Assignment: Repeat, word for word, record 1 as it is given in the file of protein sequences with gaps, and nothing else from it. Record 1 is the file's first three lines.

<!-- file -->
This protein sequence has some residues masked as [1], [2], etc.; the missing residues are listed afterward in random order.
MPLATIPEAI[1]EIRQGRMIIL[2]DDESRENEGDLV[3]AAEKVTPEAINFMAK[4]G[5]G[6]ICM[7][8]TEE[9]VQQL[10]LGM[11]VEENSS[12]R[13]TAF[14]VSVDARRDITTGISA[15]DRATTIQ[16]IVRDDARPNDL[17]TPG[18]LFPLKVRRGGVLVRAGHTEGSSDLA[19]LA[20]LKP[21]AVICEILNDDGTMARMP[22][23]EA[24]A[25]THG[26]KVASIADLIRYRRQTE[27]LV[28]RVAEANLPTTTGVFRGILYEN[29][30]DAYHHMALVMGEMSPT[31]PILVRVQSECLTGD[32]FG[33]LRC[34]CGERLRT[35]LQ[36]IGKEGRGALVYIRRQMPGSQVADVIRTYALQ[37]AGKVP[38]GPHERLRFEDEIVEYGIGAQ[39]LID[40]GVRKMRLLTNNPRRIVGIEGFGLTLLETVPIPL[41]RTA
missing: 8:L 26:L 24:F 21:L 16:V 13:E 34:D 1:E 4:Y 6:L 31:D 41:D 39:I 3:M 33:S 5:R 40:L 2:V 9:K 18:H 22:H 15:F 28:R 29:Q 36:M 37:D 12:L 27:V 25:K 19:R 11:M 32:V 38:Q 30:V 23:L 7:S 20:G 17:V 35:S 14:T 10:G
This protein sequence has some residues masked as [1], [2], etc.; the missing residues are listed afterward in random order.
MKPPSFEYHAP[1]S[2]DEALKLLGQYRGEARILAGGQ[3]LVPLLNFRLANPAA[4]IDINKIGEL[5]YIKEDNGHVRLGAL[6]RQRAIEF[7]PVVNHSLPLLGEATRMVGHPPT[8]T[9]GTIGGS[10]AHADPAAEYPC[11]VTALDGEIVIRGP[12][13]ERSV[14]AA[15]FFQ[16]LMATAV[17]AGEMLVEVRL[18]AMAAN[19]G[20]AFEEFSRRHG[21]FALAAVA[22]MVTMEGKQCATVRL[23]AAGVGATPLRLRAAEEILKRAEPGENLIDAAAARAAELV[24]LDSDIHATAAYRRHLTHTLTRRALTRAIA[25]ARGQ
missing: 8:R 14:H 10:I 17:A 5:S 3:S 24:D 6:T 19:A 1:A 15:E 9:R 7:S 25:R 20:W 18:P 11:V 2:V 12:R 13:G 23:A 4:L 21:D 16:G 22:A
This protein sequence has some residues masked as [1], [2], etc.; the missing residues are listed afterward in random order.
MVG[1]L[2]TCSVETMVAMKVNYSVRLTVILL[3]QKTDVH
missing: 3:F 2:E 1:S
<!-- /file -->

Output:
This protein sequence has some residues masked as [1], [2], etc.; the missing residues are listed afterward in random order.
MPLATIPEAI[1]EIRQGRMIIL[2]DDESRENEGDLV[3]AAEKVTPEAINFMAK[4]G[5]G[6]ICM[7][8]TEE[9]VQQL[10]LGM[11]VEENSS[12]R[13]TAF[14]VSVDARRDITTGISA[15]DRATTIQ[16]IVRDDARPNDL[17]TPG[18]LFPLKVRRGGVLVRAGHTEGSSDLA[19]LA[20]LKP[21]AVICEILNDDGTMARMP[22][23]EA[24]A[25]THG[26]KVASIADLIRYRRQTE[27]LV[28]RVAEANLPTTTGVFRGILYEN[29][30]DAYHHMALVMGEMSPT[31]PILVRVQSECLTGD[32]FG[33]LRC[34]CGERLRT[35]LQ[36]IGKEGRGALVYIRRQMPGSQVADVIRTYALQ[37]AGKVP[38]GPHERLRFEDEIVEYGIGAQ[39]LID[40]GVRKMRLLTNNPRRIVGIEGFGLTLLETVPIPL[41]RTA
missing: 8:L 26:L 24:F 21:L 16:V 13:E 34:D 1:E 4:Y 6:L 31:D 41:D 39:I 3:M 33:S 5:R 40:L 2:V 9:K 18:H 22:H 15:F 28:R 29:Q 36:M 37:D 12:L 27:V 25:K 19:R 11:M 32:V 38:Q 30:V 23:L 7:S 20:G 17:V 35:S 14:T 10:G